I’d like to get a new image out there, to give Computer Science a TV show like what ER did for medicine or LA Law did for law. Those two shows actually helped diversify the fields because they presented an image that was diverse: women and men, and people of all races. That helped make the image of those fields more welcoming to more, different kinds of people.

The third [way to change stereotypes] is role modeling. That can mean portraying yourself as more than just the stereotypes. Not only talking about the ways you fit the stereotype, but also talking about your other interests.

Andrew Watson:

Certainly, the first and third of your suggestions are the sorts of things that schools can do to promote social change.

Sapna Cheryan:

Schools do have a lot of power to influence the way their students think about majors. I think mandatory Computer Science classes could help. But, we also have to be very careful how that Computer Science is taught.

I have a personal example. My high school had mandatory Computer Science. I went to a small high school. It was 53 students. In our class of 53, one girl ended up going into Computer Science. Even though we were all very well trained for a field like Computer Science and we were graduating at a time when there was a huge need [in the tech field].

40% of our boys ended up being Computer Scientists. Our class was taught in a way that really reinforced that Computer Science was something that the boys were good at. We went in with stereotypes that the role-playing-game boys were going to do well in the class.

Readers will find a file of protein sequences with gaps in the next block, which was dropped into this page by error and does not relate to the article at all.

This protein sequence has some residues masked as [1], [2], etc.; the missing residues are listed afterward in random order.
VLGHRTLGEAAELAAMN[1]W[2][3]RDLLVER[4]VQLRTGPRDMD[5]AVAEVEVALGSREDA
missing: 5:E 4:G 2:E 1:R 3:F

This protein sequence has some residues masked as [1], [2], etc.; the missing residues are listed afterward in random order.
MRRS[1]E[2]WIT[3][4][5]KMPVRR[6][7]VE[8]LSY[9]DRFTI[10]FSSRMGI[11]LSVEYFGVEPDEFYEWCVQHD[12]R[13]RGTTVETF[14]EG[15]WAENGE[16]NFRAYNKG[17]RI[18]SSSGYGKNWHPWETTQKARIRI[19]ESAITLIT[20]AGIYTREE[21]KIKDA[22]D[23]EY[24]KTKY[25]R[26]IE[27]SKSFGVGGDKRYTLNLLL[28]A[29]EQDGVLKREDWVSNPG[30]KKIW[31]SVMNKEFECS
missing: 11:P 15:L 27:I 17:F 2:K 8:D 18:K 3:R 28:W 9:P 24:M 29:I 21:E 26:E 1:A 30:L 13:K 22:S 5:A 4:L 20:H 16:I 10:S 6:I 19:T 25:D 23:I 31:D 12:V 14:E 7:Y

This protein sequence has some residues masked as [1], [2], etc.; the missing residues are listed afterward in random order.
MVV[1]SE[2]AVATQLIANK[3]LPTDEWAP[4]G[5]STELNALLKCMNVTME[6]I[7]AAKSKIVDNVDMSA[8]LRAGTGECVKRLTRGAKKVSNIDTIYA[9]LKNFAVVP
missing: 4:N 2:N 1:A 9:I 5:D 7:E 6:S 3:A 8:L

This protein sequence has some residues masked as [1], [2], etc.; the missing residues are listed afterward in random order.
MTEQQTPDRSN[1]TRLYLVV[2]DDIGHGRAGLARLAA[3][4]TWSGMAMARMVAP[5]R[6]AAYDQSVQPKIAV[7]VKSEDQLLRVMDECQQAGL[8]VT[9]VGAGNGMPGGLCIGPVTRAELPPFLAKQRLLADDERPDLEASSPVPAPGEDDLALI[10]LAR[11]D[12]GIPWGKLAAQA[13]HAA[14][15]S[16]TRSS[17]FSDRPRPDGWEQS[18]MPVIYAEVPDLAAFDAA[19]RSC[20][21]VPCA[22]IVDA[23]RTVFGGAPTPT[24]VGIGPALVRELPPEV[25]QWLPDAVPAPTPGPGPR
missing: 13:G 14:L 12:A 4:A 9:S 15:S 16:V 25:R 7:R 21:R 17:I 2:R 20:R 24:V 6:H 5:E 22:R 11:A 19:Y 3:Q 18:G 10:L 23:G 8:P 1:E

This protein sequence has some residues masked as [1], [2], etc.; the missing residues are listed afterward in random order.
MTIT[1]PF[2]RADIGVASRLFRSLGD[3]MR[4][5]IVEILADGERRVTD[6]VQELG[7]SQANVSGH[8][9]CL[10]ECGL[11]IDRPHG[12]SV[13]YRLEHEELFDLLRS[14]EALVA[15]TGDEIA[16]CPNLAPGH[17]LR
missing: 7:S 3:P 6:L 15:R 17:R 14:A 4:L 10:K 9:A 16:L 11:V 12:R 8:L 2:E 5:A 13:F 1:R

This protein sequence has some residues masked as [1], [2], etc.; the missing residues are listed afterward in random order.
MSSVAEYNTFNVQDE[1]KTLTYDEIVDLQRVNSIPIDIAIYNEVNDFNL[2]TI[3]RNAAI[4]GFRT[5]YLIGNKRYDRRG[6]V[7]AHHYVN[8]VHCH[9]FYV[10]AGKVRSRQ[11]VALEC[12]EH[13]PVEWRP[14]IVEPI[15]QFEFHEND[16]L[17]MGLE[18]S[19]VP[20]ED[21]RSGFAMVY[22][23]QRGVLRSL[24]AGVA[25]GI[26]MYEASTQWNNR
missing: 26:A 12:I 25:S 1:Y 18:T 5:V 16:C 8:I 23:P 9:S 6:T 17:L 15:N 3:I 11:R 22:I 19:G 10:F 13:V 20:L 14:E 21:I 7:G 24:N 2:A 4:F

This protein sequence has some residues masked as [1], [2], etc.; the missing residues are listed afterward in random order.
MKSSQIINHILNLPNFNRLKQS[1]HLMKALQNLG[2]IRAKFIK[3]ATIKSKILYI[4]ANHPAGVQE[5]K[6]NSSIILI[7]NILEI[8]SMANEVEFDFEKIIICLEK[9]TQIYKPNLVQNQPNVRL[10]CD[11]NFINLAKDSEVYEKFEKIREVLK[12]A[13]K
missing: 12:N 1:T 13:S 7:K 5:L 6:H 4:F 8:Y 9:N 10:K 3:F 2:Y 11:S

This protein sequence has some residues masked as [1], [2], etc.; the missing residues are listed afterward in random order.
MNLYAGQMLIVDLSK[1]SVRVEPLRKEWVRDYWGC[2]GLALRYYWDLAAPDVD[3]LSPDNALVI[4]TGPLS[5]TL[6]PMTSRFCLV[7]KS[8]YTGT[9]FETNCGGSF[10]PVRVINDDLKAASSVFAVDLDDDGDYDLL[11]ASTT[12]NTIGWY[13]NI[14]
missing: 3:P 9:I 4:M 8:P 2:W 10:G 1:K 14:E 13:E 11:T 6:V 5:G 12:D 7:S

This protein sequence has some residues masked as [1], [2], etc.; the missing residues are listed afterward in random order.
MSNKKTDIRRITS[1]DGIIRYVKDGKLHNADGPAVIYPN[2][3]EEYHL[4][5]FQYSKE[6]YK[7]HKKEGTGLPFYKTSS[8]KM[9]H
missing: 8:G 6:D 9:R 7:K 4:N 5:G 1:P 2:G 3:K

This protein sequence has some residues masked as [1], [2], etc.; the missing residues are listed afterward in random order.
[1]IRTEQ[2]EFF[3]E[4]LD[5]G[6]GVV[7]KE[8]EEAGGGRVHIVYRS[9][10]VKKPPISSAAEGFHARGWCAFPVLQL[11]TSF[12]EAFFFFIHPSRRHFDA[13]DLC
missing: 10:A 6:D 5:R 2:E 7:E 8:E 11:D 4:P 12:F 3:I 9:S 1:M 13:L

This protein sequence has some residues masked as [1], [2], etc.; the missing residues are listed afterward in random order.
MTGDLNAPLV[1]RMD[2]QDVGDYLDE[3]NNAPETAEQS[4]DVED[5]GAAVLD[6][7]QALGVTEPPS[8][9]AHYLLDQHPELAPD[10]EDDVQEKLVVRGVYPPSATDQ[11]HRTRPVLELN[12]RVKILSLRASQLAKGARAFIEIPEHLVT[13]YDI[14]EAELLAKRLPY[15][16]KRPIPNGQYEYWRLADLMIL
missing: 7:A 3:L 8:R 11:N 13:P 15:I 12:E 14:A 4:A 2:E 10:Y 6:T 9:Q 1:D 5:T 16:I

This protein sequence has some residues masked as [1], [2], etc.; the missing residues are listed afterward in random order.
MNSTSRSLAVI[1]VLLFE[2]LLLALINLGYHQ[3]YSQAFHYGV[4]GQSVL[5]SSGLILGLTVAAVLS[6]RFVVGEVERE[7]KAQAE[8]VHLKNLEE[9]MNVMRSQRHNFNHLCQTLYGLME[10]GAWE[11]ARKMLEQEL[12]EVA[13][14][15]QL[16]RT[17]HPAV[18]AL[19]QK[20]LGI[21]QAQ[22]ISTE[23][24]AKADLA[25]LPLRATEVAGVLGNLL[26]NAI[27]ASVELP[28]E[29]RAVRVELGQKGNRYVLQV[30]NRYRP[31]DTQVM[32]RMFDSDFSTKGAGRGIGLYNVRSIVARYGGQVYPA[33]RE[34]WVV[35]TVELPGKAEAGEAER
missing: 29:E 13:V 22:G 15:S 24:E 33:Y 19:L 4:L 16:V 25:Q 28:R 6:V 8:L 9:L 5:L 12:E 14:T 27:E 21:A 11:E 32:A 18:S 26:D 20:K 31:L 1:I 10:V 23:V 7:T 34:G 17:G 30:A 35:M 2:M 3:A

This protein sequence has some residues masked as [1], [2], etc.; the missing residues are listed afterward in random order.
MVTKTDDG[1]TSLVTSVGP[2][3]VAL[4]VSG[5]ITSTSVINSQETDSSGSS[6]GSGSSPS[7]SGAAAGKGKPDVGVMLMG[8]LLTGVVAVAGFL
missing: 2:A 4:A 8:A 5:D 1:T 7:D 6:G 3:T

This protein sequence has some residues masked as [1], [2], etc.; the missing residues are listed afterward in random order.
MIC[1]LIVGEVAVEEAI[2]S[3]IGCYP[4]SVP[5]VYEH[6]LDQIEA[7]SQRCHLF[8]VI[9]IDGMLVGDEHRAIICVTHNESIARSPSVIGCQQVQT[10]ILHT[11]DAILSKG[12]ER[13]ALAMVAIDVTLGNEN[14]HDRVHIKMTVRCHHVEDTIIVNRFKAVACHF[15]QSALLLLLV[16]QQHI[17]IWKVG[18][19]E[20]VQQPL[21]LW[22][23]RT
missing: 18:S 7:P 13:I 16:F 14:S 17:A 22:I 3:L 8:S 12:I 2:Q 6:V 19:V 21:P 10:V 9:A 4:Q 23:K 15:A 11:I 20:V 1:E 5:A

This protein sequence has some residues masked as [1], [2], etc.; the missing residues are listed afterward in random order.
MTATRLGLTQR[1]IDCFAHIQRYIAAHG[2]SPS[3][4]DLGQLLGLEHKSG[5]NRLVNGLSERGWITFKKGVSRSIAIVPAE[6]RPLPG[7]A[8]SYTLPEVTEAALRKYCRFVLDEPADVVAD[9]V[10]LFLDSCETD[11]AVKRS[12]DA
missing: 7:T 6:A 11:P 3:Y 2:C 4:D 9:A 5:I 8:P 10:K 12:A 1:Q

My suspicion now is that the girls probably got higher grades than the boys. The boys were talking a lot in class, using all these buzz words that we had never heard of. We had this impression that they were really, really smart.

Now that I know the research, my guess is that we were probably doing just as well or better in the class than the boys. But nobody ever told us. Nobody ever said, “You’re getting an A. You should consider pursing this.” The class just reinforced our stereotypes going in.

Andrew Watson:

Are there misunderstandings about your research that you’d like to correct?

Sapna Cheryan:

That’s a good question.

First, when I listed three ways to change stereotypes, I want to be clear that you can’t just change one thing. You can’t just go change the posters in your lobby or just add one TV show. If it was that simple, then gender disparities would be decreasing, and they’re not. They’re stagnant in Computer Science. It’s going to require a sort of cultural revolution: some big social movement in Computer Science and other fields, like Engineering and Physics, to really make this change.

Second, I think a bigger misunderstanding is that talking about stereotypes promotes them. Sometimes people say, “Just by researching these stereotypes you are making them real. Students now think that this is how Computer Science is. We should just not talk about it.”

I think that’s a misconception, because students already have these stereotypes in their head. I’m not putting them there. If we don’t talk about it, then there’s nothing to interrupt that or get students to question whether they should have those stereotypes or not.

The [third misunderstanding] is when I talk about “men and women,” I never mean all men and all women.

Every time I give a talk, I mention that it’s not all men like this stereotype and all women don’t. We always get a core group of women in our studies who choose the stereotypical room over the non-stereotypical room.

The first time I gave a talk at Google, first question I got was from a woman who said, “I love Star Trek. It’s why I’m a programmer. Star Trek got me into this field.” It’s a reminder that when I talk about disparities, I’m talking about in aggregate and not talking about any individual.

I’m not trying to kick the geeks out of Computer Science, or say that we should completely change the image to a feminine one. What I’m trying to do is broaden the umbrella. You can identify as a geek, or somebody who likes Star Trek, and get into the field.